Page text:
KNOWhomo is taking their quarterly roundups / asks for this season’s posts. If you’d like to know more about a topic, leave it below. You can also ask anonymous HERE.

Keep On, Keeping On!

-Rebecca

?

Apr 2

knowhomo:

LGBTQ* History You May Have Missed:

How California Got Its Name

"The Spaniards had observed primarily male behavior. Typical of European men of the era, female same-sex relations, and even gender inversion, was the stuff of fantasy for them. They were enamored of Garci Rodriguez de Montalvo’s protolesbian-tale about a mythical island called ‘California’ where Queen Califia lived with her beloved subjects, all of whom were masculine women. ‘And there were no males among them at all,’ Montalvo wrote. He described the women as having “energetic bodies and courageous ardent hearts.’ Like the Amazons of Greek myth, they waged bloody war on other lands, killing most of the males but carrying away a few so that they might copulate with them for the sake of procreation. Female babies were kept among them; male babies were slaughtered. In 1535, Hernan Cortes, sharing his era’s enchantment with the story of these fierce, manless women, wrote the name ‘California’ on a map of a strip of land on the west coast of North America. It has remained the name ever since—though the protolesbian source is long forgotten.”

From Gay L.A.: A History of Sexual Outlaws, Power Politics, and Lipstick Lesbiansedited by Lillian Faderman and Stuart Timmons.

(The first photo is the first map to print the toponym [place name] “California.” 1562, Diego Gutierrez.)

(The second photo is of Las Sergas de Esplandian [The Adventures of Esplandian], the romance novel by Garci Rodrigues de Montalvo that mentions the legend of California. 1510.)

KNOWhomo’s First Book Club

We are taking votes from now until March 30th for our first KNOWhomo Online/Multi-Chat Book Group (as well as a punny/spiffy name).

The selection has been narrowed down to the books below.

Please include your insight. The book with the most responses will kick us off.

All blurbs below are copied from GoodReads.com

Love in the Time of Global Warming (Love in the Time of Global Warming #1)

Seventeen-year-old Penelope (Pen) has lost everything—her home, her parents, and her ten-year-old brother. Like a female Odysseus in search of home, she navigates a dark world full of strange creatures, gathers companions and loses them, finds love and loses it, and faces her mortal enemy.

Fun Home

A fresh and brilliantly told memoir from a cult favorite comic artist, marked by gothic twists, a family funeral home, sexual angst, and great books.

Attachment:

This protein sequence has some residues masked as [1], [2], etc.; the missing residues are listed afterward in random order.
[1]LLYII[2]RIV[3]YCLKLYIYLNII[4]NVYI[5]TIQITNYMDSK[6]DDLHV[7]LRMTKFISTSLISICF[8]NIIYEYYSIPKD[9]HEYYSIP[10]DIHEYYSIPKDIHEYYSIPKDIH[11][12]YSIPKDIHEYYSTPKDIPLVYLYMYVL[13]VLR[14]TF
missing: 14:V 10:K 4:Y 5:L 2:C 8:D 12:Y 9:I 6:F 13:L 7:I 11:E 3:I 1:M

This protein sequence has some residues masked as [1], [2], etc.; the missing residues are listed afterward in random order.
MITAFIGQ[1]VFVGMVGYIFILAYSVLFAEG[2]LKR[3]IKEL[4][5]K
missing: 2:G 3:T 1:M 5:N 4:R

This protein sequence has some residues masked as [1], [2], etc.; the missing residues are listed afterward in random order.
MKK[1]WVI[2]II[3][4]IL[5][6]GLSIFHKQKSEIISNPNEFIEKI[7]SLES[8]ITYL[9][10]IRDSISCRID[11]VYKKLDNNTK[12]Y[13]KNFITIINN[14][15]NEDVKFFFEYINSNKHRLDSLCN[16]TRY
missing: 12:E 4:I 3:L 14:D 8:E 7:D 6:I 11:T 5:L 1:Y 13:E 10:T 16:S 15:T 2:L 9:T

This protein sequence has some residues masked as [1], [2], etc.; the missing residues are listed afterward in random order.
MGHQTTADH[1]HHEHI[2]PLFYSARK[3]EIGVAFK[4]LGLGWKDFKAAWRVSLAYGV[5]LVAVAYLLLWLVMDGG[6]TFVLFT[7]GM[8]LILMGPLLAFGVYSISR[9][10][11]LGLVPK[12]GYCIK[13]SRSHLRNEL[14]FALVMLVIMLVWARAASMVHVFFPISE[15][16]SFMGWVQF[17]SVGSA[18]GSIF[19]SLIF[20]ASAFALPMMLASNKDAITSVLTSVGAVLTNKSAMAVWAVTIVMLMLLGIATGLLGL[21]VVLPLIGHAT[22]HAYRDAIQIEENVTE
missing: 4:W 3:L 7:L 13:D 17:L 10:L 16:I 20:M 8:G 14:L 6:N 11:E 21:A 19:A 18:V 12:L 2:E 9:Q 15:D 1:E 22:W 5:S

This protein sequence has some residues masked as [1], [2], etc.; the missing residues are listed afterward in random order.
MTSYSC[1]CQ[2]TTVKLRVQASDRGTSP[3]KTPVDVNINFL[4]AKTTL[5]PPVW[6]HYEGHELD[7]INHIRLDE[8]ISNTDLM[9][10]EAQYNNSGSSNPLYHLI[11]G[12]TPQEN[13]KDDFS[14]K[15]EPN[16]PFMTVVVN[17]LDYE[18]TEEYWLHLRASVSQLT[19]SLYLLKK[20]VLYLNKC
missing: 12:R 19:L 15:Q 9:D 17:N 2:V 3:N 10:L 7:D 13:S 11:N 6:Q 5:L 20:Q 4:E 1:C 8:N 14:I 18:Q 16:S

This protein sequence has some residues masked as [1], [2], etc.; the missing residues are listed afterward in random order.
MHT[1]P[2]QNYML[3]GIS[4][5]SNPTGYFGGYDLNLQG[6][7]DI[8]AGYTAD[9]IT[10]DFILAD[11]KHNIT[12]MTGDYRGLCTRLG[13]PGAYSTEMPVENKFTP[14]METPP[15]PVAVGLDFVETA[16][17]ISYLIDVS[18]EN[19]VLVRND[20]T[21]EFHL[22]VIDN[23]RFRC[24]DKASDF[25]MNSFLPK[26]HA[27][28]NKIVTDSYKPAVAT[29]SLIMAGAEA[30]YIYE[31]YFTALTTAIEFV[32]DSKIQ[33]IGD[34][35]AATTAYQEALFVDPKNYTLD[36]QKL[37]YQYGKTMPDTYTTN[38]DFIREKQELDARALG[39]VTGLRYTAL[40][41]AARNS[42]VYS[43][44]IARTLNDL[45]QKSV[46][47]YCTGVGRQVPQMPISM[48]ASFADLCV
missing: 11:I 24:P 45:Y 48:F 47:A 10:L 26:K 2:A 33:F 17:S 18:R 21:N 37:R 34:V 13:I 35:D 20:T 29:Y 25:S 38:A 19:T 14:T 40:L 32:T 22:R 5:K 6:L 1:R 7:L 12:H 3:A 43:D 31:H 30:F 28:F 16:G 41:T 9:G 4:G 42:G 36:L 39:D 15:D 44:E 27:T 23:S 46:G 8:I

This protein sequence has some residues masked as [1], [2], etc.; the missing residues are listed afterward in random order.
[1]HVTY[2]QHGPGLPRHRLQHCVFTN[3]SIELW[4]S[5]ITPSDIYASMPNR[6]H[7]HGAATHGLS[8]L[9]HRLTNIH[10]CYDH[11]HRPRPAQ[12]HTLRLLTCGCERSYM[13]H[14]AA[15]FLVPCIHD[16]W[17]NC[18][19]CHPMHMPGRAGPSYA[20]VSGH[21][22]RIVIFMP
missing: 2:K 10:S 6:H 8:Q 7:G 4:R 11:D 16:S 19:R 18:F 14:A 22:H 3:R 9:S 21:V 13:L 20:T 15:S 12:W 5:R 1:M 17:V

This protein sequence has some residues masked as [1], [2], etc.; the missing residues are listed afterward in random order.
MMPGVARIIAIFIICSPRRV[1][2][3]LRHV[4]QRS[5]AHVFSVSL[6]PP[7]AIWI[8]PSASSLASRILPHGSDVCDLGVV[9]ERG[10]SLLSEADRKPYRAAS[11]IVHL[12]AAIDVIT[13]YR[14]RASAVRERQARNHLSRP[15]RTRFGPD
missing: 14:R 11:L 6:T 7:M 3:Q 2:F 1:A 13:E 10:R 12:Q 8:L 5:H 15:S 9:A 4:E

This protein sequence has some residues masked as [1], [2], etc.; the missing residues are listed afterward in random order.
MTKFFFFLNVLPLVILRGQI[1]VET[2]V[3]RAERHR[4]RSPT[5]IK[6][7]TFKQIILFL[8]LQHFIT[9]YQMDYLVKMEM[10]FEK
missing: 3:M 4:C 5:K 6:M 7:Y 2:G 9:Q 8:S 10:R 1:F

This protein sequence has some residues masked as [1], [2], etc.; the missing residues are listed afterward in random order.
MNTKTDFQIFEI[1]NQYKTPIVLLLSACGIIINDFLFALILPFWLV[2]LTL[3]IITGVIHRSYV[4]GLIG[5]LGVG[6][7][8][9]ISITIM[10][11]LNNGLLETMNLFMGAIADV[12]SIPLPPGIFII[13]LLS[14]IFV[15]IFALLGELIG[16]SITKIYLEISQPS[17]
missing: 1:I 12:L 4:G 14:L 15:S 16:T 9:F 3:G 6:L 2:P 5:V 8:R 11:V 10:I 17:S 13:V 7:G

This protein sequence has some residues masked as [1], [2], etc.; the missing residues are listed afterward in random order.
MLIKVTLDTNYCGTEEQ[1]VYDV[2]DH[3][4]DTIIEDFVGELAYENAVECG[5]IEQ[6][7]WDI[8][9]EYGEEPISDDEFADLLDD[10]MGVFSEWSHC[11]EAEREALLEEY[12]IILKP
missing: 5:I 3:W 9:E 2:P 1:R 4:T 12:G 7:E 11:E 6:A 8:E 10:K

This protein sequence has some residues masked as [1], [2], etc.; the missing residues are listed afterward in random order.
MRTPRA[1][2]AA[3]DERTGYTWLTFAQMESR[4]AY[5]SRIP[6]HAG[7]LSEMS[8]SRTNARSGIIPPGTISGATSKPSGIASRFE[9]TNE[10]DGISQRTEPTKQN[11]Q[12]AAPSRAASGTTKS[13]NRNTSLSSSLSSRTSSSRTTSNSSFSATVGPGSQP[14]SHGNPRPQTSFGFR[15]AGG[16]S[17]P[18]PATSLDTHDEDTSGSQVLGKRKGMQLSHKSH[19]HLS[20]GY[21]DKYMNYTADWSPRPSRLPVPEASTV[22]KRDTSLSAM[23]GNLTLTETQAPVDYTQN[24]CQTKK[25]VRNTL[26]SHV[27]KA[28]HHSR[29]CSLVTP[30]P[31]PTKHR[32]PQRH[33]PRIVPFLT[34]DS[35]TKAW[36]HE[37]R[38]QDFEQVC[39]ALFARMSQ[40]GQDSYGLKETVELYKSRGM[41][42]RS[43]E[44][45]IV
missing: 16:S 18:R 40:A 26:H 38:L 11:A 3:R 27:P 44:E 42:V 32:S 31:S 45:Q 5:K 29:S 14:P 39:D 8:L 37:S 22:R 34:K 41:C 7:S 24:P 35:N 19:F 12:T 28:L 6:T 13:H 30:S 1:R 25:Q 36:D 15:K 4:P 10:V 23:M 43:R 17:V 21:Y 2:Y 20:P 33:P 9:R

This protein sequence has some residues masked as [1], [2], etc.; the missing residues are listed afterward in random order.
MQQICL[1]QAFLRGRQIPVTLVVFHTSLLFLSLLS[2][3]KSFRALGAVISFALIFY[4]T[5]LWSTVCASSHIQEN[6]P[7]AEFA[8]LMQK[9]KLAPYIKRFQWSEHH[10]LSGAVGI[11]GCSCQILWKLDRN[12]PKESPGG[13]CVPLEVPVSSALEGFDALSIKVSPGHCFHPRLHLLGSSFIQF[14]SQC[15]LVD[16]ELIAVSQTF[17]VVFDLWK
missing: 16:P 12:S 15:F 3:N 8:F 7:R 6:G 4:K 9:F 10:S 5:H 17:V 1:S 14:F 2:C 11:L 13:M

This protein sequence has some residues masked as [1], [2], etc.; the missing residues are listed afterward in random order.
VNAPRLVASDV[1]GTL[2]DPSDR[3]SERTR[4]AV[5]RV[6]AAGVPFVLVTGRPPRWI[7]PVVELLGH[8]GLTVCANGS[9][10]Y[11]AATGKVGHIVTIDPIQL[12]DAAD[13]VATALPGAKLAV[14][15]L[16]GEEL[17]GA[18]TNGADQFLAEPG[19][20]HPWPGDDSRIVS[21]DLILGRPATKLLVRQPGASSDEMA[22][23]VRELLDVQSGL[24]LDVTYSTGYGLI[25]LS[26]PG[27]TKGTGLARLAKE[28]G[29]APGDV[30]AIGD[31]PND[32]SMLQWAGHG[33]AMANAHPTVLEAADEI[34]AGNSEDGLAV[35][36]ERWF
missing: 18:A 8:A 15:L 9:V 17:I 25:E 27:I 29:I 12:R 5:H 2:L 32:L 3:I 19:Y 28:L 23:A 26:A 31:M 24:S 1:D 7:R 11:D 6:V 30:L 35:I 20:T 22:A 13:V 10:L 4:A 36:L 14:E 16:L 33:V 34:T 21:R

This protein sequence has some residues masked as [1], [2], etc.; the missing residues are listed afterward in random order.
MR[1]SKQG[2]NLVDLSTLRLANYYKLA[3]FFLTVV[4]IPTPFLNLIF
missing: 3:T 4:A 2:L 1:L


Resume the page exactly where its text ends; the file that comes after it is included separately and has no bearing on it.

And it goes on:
This breakout book by Alison Bechdel is a darkly funny family tale, pitch-perfectly illustrated with Bechdel’s sweetly gothic drawings. Like Marjane Satrapi’s Persepolis, it’s a story exhilaratingly suited to graphic memoir form.
Meet Alison’s father, a historic preservation expert and obsessive restorer of the family’s Victorian home, a third-generation funeral home director, a high school English teacher, an icily distant parent, and a closeted homosexual who, as it turns out, is involved with his male students and a family babysitter. Through narrative that is alternately heartbreaking and fiercely funny, we are drawn into a daughter’s complex yearning for her father. And yet, apart from assigned stints dusting caskets at the family-owned “fun home,” as Alison and her brothers call it, the relationship achieves its most intimate expression through the shared code of books.
When Alison comes out as homosexual herself in late adolescence, the denouement is swift, graphic — and redemptive

Stuck Rubber Baby

by Howard CruseTony Kushner (Introduction)
A truly eye-opening comic. The story is set in the South in the early ’60s and deals with homophobia, racism and the gay subculture of that period. The art is absolutely beautiful; Cruse is a master of the cross-hatching technique, which gives a certain “texture” to his art work and brings his pages to life. Stuck Rubber Baby is easily the most important comic book since Art Spiegelman’s Maus

Hero

The last thing in the world Thom Creed wants is to add to his father’s pain, so he keeps secrets. Like that he has special powers. And that he’s been asked to join the League - the very organization of superheroes that spurned his dad. But the most painful secret of all is one Thom can barely face himself: he’s gay.

But becoming a member of the League opens up a new world to Thom. There, he connects with a misfit group of aspiring heroes, including Scarlett, who can control fire but not her anger; Typhoid Larry, who can make anyone sick with his touch; and Ruth, a wise old broad who can see the future. Like Thom, these heroes have things to hide; but they will have to learn to trust one another when they uncover a deadly conspiracy within the League.

To survive, Thom will face challenges he never imagined. To find happiness, he’ll have to come to terms with his father’s past and discover the kind of hero he really wants to be

I Am J